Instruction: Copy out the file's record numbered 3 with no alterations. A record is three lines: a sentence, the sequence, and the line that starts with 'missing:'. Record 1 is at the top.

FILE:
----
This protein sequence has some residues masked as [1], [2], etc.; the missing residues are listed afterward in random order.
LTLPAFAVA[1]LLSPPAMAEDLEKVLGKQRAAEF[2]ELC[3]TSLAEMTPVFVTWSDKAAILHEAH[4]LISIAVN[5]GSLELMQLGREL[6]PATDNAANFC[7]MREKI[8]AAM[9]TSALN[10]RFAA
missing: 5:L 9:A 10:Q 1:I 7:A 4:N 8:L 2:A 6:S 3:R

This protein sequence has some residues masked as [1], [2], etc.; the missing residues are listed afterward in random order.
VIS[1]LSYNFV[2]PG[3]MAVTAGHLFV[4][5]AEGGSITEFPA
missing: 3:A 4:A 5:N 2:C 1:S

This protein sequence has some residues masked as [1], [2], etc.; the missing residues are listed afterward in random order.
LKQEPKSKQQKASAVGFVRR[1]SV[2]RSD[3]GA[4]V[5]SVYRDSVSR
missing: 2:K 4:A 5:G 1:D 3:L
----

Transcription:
This protein sequence has some residues masked as [1], [2], etc.; the missing residues are listed afterward in random order.
LKQEPKSKQQKASAVGFVRR[1]SV[2]RSD[3]GA[4]V[5]SVYRDSVSR
missing: 2:K 4:A 5:G 1:D 3:L